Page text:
Wind Ridge Farms in New Melle – This family farm offers wagon rides for kids and blueberry, blackberry and peach picking. It’s a bit of a drive from Saint Louis, but well worth it, especially if you are looking for peaches or blueberries. Located one hour west of the Arch, along 40/64 just past Weldon Springs.  GPS: 3511 Highway F, New Melle 63341 * (636) 828-5900

The End

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The one on the left?

The one on the left?

First a Quiz, and then the Lesson:

Guess which strawberry was locally grown, and which one was imported?

Guess which strawberry was bred for size & travel?

And finally, guess which one tastes better?

To find out for sure, you’ll have to go strawberry picking…

Strawberry Fields Forever...

Strawberry Fields Forever…

Strawberries are the leaders of the berry world, followed by raspberries, blueberries, blackberries, and finally, late summer raspberries. Strawberries arrange themselves in the shape of a heart — and as a reminder to stay sweet, and always lead from the heart.

2014-05-31 strawberry heart

Strawberries ripen in their own time, usually just before Memorial Day in May, when everyone seems so busy.  But skip school if you have to, and go strawberry picking at least once with your kids.  You’ll be glad you did.

If you have preschoolers, head for Thies Farms location on Hanley Road, which is a smaller operation with a toddler-sized playground.   If you have kindergarteners, head for the Thies Farm Maryland Heights location on a Saturday, when Farmer Dave brings out the tractor & wagon to help ferry families to the fields.

Hop on board the strawberry wagon!

Hop on board the strawberry wagon!

Because strawberries ripen on their own time, and field conditions are always in flux, always call first, and go early to beat the heat and the crowds.  Thies Farms now has three locations, one on North Hanley, one at Maryland Heights, and one at St. Charles, and their online presence can be a bit confusing.

Here’s the main phone number: 314-428-9878. Note that the MARYLAND HEIGHTS location can also be a bit confusing, as the road changed names in 2015.  It’s located near Creve Coeur Lake and SportPort; here’s the GPS:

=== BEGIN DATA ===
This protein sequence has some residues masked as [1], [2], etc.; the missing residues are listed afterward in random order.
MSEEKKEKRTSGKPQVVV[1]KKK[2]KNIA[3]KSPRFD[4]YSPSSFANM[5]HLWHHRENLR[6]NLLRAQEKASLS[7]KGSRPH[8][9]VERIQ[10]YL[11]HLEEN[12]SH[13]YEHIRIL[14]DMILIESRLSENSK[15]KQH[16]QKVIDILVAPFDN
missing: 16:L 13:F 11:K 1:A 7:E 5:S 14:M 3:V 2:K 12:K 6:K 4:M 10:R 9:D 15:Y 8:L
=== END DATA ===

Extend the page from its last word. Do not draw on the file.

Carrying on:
3120 Maryland Heights Expressway; 63146

(Formerly known as 3120 Creve Coeur Mill Road; 63146)

Here’s the Thies web-site with location and hours; and here’s the Thies Farms Facebook Page. Again, be careful with web-site and Fb information, because farmers are very busy in the fields, especially in spring, and it’s hard for farmers to keep their online presence up to date.  Just call and ask for the strawberry report.  By the way, the way to pronounce Thies Farm is like this: “TEES Farm”

Check out this earlier Green Spiral post about picking strawberries, beginning with the end in mind.

Pick Me!

Pick Me!

If you’re looking for a more rustic and utterly charming strawberry experience, head for Lakeview Farm in St. Peters.  This is a small operation, located between strip malls, and marked by this tiny sign on the fence:

Strawberry Farm, Turn Left!

Strawberry Farm, Turn Left!

Again, always call first, as strawberry fields get tired, and sometimes have to take a nap. Farmer Karl has a cell phone and will answer your call in the fields.  One nice thing about Lakeview Farm is that they’ll let you pick berries in the rain.

Make sure your GPS says MEXICO ROAD, as apparently, there are two Lakeview Farms in the area.  People find these things out the hard way, but make special note, and you won’t have to:

Lakeview Farms

8265 Mexico Road; St. Peters 63376

(636) 978-8830

Here’s the web-site to the farm and here’s the strawberry report. And here’s Farmer Karl with a paying customer:

Ask Farmer Karl!

Ask Farmer Karl!

As mentioned, this is a small operation, so don’t expect any porta potties, or a credit card machine, — so bring cash. While picking at Thies Farms is a free-for-all, at Lakeview Farms, you will be guided to your very own special strawberry patch, marked with a flag.  This is only because farmers know that each little strawberry is precious, and to be treasured. Some people don’t like to be restricted in their strawberry picking, so it’s nice to know the deal in advance.   It costs about $1.60 for a quart of strawberries, or $10 for a flat like this:

Take me home!

Take me home!

Don’t forget to bring sunhats, drinking water and your rubber boots.  There are lots of u-pick destinations near Saint Louis, but based on annual Green Spiral field trips since 2008, these are the three best places, located nearest Saint Louis.

Here’s an “oops” when we got into trouble for letting kids climb on the tractor. It’s a working farm, and kids could get hurt.  Oops.

Oops, we did it again!

Oops, we did it again!

The strawberry picking window is short and sweet, and the chance to pick strawberries with kids is even shorter and sweeter; so turn your thoughts to picking strawberries as soon as school lets out, and don’t let your kids grow up without picking strawberries.

All for you!

Good for you!

“More fun than an iPad” says this three year old!

Here’s your 3 second parting shot of Bix singing “Strawberry Bad Guys Forever…”

https://www.youtube.com/watch?v=UZddxKyCHJ0&feature=youtu.be